For those who live in certain Third World countries, death from treatable illnesses such as malaria and sleeping sickness, is a paradoxical reality. Fortunately, awareness of the disparity is increasing as American medical groups have chosen to provide a voice for those who are not viable consumers for pharmaceutical companies .

Paul Wong
Visitors to the Doctors Without Borders exhibit received a card describing a disease. In a role-playing exercise, Rackham student Bethany Lemm receives a simulated medical consultation from Steven Untracht.

One such group is Doctors Without Borders, a humanitarian organization based in New York City that provides emergency medical care to inhabitants of more than 85 nations.

The organization includes volunteer doctors, nurses, water/sanitation engineers, logistic experts and other members of the medical profession who are commissioned to treat victims of war casualities, disasters, epidemics and those who live in rural areas.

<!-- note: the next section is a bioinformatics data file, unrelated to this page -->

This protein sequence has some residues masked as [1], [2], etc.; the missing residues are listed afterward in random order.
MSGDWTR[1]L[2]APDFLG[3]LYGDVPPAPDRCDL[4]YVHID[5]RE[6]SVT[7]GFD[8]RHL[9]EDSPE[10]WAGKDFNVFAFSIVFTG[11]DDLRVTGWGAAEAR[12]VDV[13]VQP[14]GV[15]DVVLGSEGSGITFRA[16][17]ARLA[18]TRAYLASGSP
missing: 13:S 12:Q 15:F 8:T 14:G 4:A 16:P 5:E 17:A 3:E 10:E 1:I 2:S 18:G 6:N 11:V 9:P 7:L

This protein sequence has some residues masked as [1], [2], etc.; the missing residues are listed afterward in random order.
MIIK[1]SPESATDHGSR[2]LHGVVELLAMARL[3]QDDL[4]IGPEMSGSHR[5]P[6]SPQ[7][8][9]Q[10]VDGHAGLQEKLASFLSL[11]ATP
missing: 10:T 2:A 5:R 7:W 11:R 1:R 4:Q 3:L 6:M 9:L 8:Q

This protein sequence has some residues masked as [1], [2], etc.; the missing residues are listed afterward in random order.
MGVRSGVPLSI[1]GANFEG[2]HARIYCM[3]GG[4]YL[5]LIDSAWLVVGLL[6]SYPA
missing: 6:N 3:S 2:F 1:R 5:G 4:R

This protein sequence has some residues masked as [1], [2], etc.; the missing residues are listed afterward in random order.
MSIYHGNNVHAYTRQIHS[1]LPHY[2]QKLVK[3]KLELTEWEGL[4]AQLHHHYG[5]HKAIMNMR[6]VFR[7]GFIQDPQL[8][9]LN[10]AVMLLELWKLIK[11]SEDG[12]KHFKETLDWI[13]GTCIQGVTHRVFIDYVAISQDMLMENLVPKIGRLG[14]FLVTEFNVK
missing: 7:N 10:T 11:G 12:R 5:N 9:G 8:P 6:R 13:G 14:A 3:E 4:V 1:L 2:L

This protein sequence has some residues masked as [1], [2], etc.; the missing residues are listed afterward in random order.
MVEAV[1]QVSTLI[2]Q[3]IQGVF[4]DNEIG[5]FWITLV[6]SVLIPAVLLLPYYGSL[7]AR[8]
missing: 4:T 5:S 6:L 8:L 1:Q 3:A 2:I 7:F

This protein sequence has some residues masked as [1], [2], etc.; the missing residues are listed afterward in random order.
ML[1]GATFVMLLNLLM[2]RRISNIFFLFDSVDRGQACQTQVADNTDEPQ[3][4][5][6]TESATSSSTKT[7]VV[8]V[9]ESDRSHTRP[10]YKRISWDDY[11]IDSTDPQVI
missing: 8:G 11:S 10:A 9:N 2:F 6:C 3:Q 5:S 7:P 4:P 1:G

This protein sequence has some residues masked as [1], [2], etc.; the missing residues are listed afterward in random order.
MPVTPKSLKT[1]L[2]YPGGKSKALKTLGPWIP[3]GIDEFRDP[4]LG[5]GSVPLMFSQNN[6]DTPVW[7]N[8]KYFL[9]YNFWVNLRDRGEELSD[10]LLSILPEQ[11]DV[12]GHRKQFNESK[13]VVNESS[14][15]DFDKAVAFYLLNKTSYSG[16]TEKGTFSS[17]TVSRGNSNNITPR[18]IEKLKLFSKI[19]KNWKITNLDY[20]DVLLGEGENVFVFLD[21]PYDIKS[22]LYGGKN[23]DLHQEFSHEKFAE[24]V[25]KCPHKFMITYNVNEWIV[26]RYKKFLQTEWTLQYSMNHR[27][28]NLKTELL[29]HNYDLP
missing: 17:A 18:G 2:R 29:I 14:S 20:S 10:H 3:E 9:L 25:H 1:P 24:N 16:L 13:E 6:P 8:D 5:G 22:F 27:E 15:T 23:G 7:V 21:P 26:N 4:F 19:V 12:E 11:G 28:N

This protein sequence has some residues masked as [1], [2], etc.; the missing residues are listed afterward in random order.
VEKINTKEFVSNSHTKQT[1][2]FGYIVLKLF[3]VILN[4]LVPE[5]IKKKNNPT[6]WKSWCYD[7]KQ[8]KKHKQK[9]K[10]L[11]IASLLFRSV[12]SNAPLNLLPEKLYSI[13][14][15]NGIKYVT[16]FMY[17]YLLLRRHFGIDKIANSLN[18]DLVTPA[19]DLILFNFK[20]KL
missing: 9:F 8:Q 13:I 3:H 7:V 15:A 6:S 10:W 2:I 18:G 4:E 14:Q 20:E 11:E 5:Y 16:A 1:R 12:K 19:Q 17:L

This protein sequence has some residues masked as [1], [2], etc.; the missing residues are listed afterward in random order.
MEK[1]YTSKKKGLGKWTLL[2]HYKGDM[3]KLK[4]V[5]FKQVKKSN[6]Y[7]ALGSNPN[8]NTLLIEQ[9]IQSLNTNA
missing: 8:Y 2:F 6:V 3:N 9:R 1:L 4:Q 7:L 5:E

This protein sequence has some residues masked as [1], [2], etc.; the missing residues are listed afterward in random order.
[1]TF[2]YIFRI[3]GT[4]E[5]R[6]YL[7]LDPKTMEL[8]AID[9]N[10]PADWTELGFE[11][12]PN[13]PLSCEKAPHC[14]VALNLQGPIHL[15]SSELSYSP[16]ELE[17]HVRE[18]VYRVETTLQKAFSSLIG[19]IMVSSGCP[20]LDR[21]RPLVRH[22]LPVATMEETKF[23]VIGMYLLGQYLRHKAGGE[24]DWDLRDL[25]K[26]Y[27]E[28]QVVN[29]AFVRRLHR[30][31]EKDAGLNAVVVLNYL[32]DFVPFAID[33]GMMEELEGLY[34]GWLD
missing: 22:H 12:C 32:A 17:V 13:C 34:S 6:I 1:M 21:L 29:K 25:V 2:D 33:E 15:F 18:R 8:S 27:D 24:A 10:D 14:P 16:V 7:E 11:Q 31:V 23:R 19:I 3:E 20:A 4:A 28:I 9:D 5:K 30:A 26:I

“Most of us can’t imagine not being able to get medical treatment if we get sick,” said Nicolas de Torrente, Executive Director of Doctors Without Borders USA.

“Yet in poor countries, people are dying every day because the medications used to treat the diseases are too expensive, no longer effective or are not currently being produced.”

Doctors Without Borders is currently engaged in a 30-city tour of the U.S., which features an extensive exhibit, “Access to Essential Medicines EXPO” designed to underscore the lack of life-saving medicines available to citizens of developing nations.

Currently, the organization is hosting the exhibit in Ann Arbor, across from the School of Public Health Building. The exhibit will run through the weekend from 10-6 p.m.

“Access to Essential Medicines EXPO” is open to the public and includes such attractions as a Wheel of Misfortune, in which visitors are appointed one of five illnesses shown in the exhibit.

Upon assignment of a disease, visitors are exposed to graphic photographs displaying the progression of the illness and given a diagnoses by MSF medical volunteers.

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